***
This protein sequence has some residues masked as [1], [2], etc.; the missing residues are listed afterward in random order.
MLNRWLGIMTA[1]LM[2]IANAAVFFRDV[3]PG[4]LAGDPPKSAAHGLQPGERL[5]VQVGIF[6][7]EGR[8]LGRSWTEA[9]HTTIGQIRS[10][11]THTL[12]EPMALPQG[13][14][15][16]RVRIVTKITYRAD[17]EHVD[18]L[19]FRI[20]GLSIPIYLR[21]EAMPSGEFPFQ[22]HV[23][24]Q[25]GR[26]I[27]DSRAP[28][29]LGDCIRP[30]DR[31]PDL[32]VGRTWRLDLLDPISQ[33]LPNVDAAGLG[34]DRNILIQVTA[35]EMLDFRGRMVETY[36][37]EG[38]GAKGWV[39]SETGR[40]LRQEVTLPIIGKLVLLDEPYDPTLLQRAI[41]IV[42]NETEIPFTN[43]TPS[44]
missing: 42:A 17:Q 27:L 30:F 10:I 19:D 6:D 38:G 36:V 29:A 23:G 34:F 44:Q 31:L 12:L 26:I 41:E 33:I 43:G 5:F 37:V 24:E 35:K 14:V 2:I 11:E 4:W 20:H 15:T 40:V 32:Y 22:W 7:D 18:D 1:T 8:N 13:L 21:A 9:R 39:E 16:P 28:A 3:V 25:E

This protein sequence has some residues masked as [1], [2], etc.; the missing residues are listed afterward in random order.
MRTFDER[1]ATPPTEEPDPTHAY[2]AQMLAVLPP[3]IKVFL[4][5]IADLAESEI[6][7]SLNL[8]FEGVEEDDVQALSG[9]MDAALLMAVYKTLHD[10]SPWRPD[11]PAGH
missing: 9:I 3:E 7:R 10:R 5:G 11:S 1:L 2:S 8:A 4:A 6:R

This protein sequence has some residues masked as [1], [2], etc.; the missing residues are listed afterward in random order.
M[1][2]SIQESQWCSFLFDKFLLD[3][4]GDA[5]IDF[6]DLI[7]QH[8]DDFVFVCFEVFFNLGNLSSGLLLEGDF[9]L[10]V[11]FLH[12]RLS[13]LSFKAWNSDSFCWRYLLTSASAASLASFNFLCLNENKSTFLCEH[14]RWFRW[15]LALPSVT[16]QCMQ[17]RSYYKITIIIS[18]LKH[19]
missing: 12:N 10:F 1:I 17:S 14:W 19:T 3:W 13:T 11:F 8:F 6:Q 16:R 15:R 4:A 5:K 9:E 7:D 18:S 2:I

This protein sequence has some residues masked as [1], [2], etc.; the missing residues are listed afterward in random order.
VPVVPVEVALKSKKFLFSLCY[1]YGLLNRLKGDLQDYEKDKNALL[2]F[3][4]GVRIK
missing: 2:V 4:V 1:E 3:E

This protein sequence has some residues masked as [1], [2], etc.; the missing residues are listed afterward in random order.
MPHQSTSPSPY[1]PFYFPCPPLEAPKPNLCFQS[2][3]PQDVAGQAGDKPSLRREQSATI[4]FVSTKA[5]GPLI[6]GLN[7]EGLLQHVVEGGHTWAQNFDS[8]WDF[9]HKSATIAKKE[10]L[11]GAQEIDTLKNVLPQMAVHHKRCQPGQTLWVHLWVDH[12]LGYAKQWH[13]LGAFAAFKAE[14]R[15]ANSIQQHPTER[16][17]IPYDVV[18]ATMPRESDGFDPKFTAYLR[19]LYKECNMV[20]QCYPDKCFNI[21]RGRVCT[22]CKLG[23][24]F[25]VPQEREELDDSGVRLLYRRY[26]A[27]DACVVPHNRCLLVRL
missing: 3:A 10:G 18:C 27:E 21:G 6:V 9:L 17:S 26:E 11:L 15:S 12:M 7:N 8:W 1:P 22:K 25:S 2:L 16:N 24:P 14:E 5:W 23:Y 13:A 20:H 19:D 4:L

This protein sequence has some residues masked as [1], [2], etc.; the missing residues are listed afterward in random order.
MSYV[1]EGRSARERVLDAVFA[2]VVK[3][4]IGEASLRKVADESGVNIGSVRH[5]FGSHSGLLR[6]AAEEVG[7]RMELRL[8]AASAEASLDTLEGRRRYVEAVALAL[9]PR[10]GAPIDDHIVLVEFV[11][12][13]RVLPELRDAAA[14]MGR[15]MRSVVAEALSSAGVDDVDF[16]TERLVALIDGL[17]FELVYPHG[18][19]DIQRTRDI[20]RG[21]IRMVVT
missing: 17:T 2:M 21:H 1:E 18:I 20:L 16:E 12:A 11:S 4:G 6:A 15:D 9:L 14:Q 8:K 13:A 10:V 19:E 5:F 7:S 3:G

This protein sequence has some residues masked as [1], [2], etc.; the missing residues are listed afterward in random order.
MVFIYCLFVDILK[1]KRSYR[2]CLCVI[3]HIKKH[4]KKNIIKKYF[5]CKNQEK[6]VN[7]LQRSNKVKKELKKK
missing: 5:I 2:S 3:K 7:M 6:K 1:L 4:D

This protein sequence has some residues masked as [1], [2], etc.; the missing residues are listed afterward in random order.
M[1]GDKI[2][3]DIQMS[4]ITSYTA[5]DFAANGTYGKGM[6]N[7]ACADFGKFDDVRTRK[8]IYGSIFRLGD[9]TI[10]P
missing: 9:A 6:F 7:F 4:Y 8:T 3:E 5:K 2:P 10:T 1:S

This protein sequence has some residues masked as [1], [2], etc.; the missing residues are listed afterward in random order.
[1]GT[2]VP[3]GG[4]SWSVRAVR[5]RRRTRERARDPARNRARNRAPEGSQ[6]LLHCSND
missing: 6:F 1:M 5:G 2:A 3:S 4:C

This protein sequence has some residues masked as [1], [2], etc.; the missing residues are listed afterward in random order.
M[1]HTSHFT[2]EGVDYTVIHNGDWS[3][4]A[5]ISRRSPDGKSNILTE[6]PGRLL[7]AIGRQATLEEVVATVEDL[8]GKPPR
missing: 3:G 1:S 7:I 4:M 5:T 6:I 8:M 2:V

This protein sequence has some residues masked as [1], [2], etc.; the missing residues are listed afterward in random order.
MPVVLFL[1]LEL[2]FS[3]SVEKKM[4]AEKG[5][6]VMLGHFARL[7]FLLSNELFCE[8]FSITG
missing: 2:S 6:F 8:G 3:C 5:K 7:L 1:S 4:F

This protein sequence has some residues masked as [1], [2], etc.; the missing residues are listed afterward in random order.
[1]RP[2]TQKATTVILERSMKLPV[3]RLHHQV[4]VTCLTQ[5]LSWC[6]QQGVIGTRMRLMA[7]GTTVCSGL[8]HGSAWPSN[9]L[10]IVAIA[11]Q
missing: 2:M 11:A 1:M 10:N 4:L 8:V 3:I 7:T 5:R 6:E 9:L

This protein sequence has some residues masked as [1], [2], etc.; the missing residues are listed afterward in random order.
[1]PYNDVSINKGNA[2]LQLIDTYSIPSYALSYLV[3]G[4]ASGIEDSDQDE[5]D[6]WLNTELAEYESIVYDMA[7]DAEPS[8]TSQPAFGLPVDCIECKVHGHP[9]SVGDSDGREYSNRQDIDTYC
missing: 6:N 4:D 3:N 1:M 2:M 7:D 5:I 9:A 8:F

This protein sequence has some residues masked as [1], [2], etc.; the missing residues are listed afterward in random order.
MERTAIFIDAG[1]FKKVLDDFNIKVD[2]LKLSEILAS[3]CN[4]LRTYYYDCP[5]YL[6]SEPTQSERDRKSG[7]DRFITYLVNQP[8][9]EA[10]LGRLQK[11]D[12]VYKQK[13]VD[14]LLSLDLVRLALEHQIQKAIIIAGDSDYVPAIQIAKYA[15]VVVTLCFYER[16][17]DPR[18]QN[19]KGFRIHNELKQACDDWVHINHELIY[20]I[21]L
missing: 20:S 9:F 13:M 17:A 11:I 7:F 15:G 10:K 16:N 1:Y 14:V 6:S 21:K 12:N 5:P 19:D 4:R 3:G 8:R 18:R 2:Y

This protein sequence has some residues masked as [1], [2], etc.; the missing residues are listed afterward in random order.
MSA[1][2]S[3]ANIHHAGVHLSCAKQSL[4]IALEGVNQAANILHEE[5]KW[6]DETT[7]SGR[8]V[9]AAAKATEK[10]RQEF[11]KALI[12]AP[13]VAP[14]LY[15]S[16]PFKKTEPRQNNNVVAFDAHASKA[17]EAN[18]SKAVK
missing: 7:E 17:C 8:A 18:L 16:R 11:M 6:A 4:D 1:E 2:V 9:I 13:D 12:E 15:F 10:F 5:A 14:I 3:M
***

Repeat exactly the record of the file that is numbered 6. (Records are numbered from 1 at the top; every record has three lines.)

This protein sequence has some residues masked as [1], [2], etc.; the missing residues are listed afterward in random order.
MSYV[1]EGRSARERVLDAVFA[2]VVK[3][4]IGEASLRKVADESGVNIGSVRH[5]FGSHSGLLR[6]AAEEVG[7]RMELRL[8]AASAEASLDTLEGRRRYVEAVALAL[9]PR[10]GAPIDDHIVLVEFV[11][12][13]RVLPELRDAAA[14]MGR[15]MRSVVAEALSSAGVDDVDF[16]TERLVALIDGL[17]FELVYPHG[18][19]DIQRTRDI[20]RG[21]IRMVVT
missing: 17:T 2:M 21:H 1:E 18:I 20:L 16:E 12:A 11:S 4:G 6:A 15:D 9:L 14:Q 8:K 13:A 10:V 19:E 5:F 7:S 3:G